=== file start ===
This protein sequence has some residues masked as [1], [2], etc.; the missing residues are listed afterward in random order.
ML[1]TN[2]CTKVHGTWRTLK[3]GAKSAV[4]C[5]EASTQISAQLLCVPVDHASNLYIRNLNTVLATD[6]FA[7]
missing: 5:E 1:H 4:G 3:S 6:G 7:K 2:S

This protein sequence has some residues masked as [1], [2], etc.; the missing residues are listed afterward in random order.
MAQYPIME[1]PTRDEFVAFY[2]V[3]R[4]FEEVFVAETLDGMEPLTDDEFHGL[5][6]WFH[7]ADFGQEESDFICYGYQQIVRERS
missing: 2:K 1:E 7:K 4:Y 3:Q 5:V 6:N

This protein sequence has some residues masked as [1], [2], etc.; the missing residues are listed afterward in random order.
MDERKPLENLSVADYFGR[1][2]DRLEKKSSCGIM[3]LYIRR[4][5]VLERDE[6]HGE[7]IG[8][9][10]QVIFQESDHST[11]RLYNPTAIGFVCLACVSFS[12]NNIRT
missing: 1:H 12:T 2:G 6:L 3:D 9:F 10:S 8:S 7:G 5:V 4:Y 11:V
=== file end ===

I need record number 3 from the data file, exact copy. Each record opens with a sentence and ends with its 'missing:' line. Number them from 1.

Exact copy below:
This protein sequence has some residues masked as [1], [2], etc.; the missing residues are listed afterward in random order.
MDERKPLENLSVADYFGR[1][2]DRLEKKSSCGIM[3]LYIRR[4][5]VLERDE[6]HGE[7]IG[8][9][10]QVIFQESDHST[11]RLYNPTAIGFVCLACVSFS[12]NNIRT
missing: 1:H 12:T 2:G 6:L 3:D 9:F 10:S 8:S 7:G 5:V 4:Y 11:V